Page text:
Don’t forget about Jan E. Matzelinger as you put on your shoes. He worked in a shoe factory and invented the machine that attaches the uppers to the sole of shoes. His invention drastically changed production and shoe prices, so you can also remember him when you’re buying new shoes for half the price!

When We Leave Our Homes

Many of us use home security systems for peace of mind. You might be surprised to find that it’s the work of a nurse named Marie Van Brittan Brown. Her systems included peepholes, cameras, microphones, monitors, and alarm buttons. Henry Brown invented the first home safe for keeping valuables secured without a trip to the bank. If you live in a multi-floor building or visit one, take the elevator and think of Alexander Miles, who patented the automation of elevator doors.

As you get in your car or onto a bus, think of Richard Spikes, who was not only a musician, public school teacher, and barber in his lifetime, but also held patents for car directional signals, an automatic gear shift, and buses’ safety braking system. You might also think of Ralph Gilles who designed the Chrysler 300C, SRT Viper, Charger, and Magnum. Or maybe Earl Lucas who designed the Ford Taurus among other Ford and Lincoln designs, Crystal Windham who designed the interior of the Chevy Malibu and Impala, or Michael Burton who contributed to many vehicles, including the Ford Mustang, Buick Enclave, GMC Acadia, Chevy Traverse, Cadillac XLR, SRX, and STS.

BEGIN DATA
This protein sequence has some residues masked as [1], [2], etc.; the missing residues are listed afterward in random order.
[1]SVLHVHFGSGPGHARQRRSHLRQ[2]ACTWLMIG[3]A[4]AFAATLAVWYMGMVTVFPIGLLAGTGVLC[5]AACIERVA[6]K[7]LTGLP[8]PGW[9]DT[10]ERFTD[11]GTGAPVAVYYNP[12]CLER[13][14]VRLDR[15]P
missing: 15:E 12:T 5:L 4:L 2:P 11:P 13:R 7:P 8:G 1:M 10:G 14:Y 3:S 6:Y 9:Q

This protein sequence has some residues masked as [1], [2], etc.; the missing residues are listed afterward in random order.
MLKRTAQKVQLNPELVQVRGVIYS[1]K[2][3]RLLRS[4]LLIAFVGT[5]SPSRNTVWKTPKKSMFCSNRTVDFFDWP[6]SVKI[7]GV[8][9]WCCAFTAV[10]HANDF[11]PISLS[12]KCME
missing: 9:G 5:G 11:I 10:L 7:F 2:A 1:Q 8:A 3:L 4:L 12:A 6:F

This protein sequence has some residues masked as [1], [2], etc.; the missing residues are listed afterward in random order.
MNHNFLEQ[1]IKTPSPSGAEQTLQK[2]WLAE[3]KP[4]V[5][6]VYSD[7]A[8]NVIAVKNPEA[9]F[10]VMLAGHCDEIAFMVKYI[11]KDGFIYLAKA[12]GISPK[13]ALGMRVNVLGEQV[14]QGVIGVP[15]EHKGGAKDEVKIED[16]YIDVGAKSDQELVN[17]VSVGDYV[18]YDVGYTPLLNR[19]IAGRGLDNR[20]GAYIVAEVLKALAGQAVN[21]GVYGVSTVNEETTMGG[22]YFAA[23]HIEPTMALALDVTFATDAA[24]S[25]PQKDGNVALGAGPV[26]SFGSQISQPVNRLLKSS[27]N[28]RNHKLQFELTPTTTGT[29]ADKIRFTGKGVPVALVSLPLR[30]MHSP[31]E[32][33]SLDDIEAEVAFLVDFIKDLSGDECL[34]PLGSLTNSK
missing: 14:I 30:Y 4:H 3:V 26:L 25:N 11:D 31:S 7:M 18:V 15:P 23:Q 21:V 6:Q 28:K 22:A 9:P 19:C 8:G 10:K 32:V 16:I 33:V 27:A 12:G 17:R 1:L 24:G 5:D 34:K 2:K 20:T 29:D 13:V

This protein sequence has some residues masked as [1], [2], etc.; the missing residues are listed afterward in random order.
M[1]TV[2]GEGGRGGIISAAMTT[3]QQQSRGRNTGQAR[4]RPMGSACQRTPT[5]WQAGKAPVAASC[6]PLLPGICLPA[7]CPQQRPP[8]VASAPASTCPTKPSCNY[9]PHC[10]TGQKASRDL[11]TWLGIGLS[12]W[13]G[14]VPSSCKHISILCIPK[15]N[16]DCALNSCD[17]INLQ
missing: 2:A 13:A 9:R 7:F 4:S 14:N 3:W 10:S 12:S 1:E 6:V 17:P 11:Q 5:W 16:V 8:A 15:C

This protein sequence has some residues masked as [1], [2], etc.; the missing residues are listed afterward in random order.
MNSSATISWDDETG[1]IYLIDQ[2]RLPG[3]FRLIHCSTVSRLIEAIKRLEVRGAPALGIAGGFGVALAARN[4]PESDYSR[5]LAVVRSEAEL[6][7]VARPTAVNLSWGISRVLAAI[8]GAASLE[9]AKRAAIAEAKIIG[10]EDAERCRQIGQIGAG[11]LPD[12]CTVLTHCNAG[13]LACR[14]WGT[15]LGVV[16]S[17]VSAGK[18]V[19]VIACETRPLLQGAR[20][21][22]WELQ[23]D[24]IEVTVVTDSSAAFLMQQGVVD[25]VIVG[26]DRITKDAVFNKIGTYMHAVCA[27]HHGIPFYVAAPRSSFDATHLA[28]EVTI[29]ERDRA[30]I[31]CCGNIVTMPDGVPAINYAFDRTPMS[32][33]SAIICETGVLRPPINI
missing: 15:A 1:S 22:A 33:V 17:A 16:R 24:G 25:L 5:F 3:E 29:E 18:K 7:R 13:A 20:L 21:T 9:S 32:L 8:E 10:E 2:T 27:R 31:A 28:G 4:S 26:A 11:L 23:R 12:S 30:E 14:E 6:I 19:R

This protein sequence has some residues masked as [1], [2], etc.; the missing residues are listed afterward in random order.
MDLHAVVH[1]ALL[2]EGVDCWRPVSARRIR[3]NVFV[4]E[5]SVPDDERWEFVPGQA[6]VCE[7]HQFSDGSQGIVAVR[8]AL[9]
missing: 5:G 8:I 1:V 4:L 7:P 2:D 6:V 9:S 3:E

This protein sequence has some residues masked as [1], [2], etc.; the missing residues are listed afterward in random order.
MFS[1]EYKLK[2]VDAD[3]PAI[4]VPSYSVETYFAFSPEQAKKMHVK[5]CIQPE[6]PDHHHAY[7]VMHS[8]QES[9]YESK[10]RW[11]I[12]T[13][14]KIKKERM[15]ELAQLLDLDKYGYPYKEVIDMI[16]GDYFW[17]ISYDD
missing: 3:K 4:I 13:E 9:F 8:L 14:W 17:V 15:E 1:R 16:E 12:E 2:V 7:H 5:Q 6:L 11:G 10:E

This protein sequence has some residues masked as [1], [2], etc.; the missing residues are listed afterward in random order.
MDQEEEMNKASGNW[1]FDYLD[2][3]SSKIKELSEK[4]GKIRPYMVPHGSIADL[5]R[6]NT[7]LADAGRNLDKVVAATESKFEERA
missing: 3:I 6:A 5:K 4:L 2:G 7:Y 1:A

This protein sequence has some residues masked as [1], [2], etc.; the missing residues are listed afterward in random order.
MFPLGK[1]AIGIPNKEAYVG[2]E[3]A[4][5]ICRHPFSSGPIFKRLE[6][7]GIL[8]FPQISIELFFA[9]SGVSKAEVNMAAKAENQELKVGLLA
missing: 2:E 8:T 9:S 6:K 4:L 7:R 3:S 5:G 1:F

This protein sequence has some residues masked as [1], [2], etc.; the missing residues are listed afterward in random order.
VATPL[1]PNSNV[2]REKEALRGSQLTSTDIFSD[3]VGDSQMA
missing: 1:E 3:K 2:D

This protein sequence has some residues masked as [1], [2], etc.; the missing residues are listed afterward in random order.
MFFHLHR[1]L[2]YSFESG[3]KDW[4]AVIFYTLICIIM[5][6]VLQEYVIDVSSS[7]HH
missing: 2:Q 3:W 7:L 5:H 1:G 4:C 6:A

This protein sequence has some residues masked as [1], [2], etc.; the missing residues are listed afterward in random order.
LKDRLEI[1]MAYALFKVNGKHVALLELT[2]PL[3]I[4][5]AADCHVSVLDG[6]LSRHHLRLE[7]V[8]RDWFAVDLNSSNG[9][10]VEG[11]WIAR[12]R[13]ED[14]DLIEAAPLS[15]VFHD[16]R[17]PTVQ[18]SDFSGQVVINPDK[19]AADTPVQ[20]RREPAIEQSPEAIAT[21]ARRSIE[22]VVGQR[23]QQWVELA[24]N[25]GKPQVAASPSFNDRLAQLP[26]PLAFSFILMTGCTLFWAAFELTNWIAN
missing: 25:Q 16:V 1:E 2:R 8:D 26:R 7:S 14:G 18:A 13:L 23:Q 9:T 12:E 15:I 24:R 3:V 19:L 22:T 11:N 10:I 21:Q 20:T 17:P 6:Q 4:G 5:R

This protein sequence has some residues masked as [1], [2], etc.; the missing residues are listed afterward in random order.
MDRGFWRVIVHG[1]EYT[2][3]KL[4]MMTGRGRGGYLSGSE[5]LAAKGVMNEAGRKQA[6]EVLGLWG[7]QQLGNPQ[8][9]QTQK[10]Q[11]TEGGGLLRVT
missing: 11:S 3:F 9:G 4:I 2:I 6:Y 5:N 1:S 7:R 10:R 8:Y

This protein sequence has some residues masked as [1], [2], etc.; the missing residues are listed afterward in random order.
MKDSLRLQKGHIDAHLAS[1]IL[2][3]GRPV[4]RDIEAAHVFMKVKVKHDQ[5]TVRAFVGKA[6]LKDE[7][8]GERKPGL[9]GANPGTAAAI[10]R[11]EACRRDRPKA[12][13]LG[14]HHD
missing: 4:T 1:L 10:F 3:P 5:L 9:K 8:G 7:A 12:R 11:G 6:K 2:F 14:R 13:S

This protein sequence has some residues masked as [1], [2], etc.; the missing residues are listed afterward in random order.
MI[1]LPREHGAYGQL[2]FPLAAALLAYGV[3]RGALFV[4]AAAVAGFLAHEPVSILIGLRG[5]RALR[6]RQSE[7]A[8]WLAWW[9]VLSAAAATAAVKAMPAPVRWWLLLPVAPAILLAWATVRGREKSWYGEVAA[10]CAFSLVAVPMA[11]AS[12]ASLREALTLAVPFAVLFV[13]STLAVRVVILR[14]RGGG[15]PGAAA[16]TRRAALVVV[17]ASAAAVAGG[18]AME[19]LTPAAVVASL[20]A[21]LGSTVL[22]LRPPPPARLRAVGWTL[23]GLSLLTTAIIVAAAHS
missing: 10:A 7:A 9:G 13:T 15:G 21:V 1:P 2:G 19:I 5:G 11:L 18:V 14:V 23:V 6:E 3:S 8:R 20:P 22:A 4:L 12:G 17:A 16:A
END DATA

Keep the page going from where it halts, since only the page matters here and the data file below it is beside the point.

As you drive through your town, make sure you thank Garrett Morgan, the black inventor who dreamed up the concept of an automated traffic light to tell cars when to stop and go, after witnessing a car accident on his street. If your streets are clean of debris, that’s due in part to the design of a self-propelled street sweeping vehicle by Charles Brooks. If you cross a train track safely, think of Granville T. Woods, known as the “Black Edison”, who invented the induction telegraph system that helped trains communicate with each other and dispatchers. He also invented the third rail and the automatic air brake that many trains still use today.

When We Cook and Eat a Meal

Refrigeration is a modern day convenience we take for granted. Our refrigerators were improved by John Standard. And all of that food inside? It arrived at your local grocery store in a refrigerated truck invented by Frederick McKinley Jones. This invention radically changed food accessibility. If you’ve reached for your butter, instead of hand churning it, remember Albert Richardson, who invented amechanical butter churn.

We wouldn’t have peanuts, pecans, soybeans, or sweet potatoes without George Washington Carver and his revolutionary crop rotation method. His work with peanuts extends beyond the kitchen too – he developed over 300 uses for the peanut, including laundry soap and lotion!

If you’re snacking on potato chips, remember George Crum, who invented them after a customer complaint at the restaurant where he served as head chef. If you’re getting your starch in bread form, that may be thanks to Joseph Lee who invented a breadcrumb machine and automatic bread making machine.